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d.magnitude
Jun 10th 2012, 11:53 AM
Under what circumstances should a queen producer be expected to replace a queen sold to a customer, free of charge?

Arrives dead? (yes I think)
Dies in cage in customer's care?
Bees kill queen upon introduction to customer's hive?
She's a laying dud? (yes again, I think)
Superseded quickly?
Other circumstances?

What do you guys think? I'd like to hear opinions of queen producers as well as expectations of queen customers out there.

-Dan

Iddee
Jun 10th 2012, 12:07 PM
I'm neither producer nor customer, but I think your two yes's and "other", meaning when a breeder wants to buy a guaranteed customer for 20 bucks. He will normally spend 100 advertising in hopes of getting one, but will he spend 20 to be sure of getting one?

d.magnitude
Jun 10th 2012, 12:21 PM
How about a customer who bought a queen to requeen a laying worker hive? He shook out the hive and intalled the cage. Supposedly, the "heavy" laying workers don't come back, the "light" non-laying workers do. The queen had not been released in 4 days, but he didn't think he saw balling behavior, so he manually released. The bees that had made it back to the hive apparently rejected (killed) the new queen.

What do you think? Should the producer replace for free?

I didn't want to get into so much detail, but this is all hypothetical, of course.

efmesch
Jun 10th 2012, 12:22 PM
I'll put my neck out. Ask the customer whom does he/she think is at fault? Whenever a customer says you were at fault, be magnanimous and replace the queen for free. Such a policy will get you steady customers and your reputation as a reliable supplier will spread by worth of mouth. It's a policy that will pay off in the long run.

G3farms
Jun 10th 2012, 12:36 PM
Under what circumstances should a queen producer be expected to replace a queen sold to a customer, free of charge?

Arrives dead? (yes I think) I would think yes also, shipped insured insured hopefully
Dies in cage in customer's care?Would not think so, would listen to what customer did
Bees kill queen upon introduction to customer's hive?No, sorry but something went wrong in the bee yard.
She's a laying dud? (yes again, I think)most definitely, but should have been laying before shipped.
Superseded quickly?No, sorry but something went wrong in the bee yard.
Other circumstances?Would at least listen to them and decide what actually happened.

What do you guys think? I'd like to hear opinions of queen producers as well as expectations of queen customers out there.

-Dan

Of course everybody is wanting the best bang for their buck and at the very minimum is a well mated queen that will be accepted and have a great laying pattern, raise a brood that is gentle to work, works hard at making honey, overwinters well, booms in the spring time, resistant to mights and knows how to handle SHB.

Need to be available on the phone and email 24/7 to answer any and all questions, have a web site set up to show off your queens and how you produce them, have a catchy name for the race of bee you are raising (not just mutts), take a credit card and mail out and arrive the same day.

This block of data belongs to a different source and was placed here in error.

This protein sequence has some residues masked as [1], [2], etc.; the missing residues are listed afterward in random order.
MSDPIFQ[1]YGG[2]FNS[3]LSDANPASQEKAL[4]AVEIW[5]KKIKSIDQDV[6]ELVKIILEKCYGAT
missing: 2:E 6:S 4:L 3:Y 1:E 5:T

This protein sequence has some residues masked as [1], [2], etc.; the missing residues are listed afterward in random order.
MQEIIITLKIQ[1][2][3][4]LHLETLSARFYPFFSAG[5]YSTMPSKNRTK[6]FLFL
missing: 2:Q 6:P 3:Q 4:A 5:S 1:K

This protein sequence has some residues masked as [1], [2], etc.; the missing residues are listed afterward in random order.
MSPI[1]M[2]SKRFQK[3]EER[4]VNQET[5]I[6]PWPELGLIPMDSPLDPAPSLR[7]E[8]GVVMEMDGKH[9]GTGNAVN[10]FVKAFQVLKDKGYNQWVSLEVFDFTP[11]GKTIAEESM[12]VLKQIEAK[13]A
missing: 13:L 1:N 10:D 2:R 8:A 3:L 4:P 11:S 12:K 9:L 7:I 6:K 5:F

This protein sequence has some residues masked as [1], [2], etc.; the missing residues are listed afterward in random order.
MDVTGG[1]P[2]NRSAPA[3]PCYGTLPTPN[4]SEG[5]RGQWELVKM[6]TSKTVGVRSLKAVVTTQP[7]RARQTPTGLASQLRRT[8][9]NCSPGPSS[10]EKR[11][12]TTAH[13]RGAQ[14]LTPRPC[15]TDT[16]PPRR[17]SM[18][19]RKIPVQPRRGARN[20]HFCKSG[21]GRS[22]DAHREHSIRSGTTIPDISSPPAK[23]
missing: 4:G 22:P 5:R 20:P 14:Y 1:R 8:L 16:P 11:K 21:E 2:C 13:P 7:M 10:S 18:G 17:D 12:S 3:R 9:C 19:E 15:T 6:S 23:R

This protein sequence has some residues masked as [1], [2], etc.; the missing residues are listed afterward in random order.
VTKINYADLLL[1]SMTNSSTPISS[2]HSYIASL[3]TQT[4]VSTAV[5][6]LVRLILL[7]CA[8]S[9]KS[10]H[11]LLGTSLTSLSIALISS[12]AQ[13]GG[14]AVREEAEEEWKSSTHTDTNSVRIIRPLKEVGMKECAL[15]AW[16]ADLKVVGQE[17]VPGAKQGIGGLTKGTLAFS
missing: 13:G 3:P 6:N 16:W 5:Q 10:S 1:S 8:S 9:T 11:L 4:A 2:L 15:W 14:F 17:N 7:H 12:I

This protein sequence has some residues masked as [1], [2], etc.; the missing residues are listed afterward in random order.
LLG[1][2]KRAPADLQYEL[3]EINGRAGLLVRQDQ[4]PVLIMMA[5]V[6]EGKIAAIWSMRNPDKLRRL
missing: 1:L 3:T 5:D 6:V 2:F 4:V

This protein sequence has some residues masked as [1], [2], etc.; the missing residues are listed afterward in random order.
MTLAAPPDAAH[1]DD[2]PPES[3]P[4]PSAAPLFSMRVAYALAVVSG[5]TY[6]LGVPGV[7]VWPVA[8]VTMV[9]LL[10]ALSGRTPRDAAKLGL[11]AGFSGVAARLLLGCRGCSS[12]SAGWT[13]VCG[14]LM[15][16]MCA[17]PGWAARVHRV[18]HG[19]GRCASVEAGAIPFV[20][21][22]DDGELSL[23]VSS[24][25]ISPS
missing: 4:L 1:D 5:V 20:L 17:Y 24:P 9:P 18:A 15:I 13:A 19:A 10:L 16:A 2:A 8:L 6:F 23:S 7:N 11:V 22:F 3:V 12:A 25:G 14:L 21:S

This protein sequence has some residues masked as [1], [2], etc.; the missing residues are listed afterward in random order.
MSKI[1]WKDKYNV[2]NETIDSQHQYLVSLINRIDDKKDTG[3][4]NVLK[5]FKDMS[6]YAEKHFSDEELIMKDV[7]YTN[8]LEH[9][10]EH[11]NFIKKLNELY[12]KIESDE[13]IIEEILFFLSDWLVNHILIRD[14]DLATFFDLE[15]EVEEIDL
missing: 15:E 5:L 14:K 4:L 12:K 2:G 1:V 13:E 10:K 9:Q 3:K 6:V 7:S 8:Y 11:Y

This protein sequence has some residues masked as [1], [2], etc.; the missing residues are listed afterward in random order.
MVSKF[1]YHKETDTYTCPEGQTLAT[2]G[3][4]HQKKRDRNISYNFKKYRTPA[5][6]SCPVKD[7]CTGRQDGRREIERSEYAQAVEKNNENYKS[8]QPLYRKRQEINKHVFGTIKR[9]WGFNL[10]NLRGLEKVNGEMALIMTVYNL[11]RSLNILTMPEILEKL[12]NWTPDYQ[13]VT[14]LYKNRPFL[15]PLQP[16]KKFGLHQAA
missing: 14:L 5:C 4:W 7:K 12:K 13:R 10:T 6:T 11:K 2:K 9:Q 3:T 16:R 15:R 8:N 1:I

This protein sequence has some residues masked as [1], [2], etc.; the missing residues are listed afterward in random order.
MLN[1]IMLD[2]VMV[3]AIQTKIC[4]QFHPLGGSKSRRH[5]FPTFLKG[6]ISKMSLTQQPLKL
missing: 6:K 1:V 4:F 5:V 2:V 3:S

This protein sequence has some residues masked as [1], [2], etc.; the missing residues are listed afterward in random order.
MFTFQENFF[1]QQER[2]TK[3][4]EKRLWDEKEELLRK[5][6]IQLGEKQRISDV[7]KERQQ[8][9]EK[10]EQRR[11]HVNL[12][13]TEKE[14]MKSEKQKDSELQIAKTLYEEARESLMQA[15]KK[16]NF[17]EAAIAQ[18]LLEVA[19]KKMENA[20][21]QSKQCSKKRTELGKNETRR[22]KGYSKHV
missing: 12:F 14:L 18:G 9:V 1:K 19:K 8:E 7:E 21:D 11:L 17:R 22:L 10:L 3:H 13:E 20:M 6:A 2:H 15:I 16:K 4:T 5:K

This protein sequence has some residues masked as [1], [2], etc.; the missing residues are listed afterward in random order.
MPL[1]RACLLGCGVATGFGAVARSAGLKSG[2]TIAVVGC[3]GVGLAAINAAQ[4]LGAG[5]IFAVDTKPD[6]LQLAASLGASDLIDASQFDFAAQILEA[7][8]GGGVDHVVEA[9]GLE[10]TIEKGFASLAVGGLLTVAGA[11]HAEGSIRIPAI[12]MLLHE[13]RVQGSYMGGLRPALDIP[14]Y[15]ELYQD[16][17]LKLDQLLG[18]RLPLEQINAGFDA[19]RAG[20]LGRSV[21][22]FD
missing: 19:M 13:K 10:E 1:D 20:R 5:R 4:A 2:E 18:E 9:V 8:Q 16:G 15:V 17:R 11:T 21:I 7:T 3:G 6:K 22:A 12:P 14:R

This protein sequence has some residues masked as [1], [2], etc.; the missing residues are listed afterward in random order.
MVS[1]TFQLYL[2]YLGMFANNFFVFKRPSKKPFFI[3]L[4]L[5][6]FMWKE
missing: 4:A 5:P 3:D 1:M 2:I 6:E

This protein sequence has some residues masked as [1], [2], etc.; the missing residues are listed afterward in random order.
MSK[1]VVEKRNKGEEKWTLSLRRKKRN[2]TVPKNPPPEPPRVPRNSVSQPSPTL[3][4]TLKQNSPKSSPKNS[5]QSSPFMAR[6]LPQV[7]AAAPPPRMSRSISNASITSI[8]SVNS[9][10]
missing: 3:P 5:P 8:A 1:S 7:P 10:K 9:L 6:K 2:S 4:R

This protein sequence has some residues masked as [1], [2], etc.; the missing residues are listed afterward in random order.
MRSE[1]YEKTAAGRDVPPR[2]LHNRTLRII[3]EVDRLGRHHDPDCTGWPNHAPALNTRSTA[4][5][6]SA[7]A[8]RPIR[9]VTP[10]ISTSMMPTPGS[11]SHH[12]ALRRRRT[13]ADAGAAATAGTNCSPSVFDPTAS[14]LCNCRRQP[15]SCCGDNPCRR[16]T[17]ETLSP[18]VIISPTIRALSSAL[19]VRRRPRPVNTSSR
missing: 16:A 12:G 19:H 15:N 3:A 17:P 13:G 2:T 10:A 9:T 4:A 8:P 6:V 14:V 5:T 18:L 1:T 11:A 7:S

On a more serious note, good communications and at the minimum a quick reply, nobody likes to be kept hanging. A good product at a fair price with good customer service will have you more business than you can actually handle.

Medic1259
Jun 10th 2012, 12:41 PM
Dont get me started... If you saw all the problems In had with a nuc this year... I wanted the seller to split the cost of the queen and they still denied ... But reason I feel the seller should replace the queen is really if the queen is as you put it "a laying Dud" .. Spotty laying or like mine mostly drone laying. As for arriving dead,,, i think insurence should be taken and id dead not accecpted upon delevery. Let the sender put in a claim and replace the orginal one. I dont think the other reasons could be blamed on the seller..

Iddee
Jun 10th 2012, 01:00 PM
True experiences.....................

1. I had an argument over .50 with a local merchant. He would not concede. I never went back. He was out of business in less than a year. I must not have been the only one.

2. I had a customer come to me at a trade show and say he didn't get a discount on his last machine purchase. ""nearly 10,000.00"" I said he didn't ask for one. He said, "Well. I want one." I said, "How much?"
He replied, 250.00
I told him to subtract it from the invoice and send a check for the balance.

Over the years, he spent over a million dollars with me.

NOW, WHO WAS RIGHT?

It's not always who is in the wrong, but what your actions will mean in the future.

efmesch
Jun 10th 2012, 01:26 PM
It seems to me that Iddee and I are saying the same thing in different words.:smile:

tecumseh
Jun 10th 2012, 03:12 PM
I am pretty much with efmesch on this but on more than one occasion have replaced queens that I was fairly certain were problems created by the buyer. I like to maintain some balance here and at the end of the day 'is that fair' is my primary rule.

d.magnitude
Jun 10th 2012, 04:07 PM
Thanks for weighing in everybody.

I think I'm going to offer my hypothetical customer a replacement, if he wants it. I think that it was actually an introduction problem on his end, which was further complicated by the fact that he was trying to save a laying worker colony (that alone should nullify all warranties).

It pains me a bit, because this was one of my first queen sales, and I took care to cage up a nice 4+ week old queen with a great laying pattern. But I don't want one of my inaugural sales to be a sour experience, so I'll do what I gotta do.
....hypothetically, of course.

Iddee
Jun 10th 2012, 04:15 PM
Just be sure he knows another queen in a laying worker hive will be another dead, UNWARRANTED queen.

d.magnitude
Jun 10th 2012, 05:01 PM
I think when it comes to laying worker colonies, everybody's got some scheme that they think might work. They are all a long shot.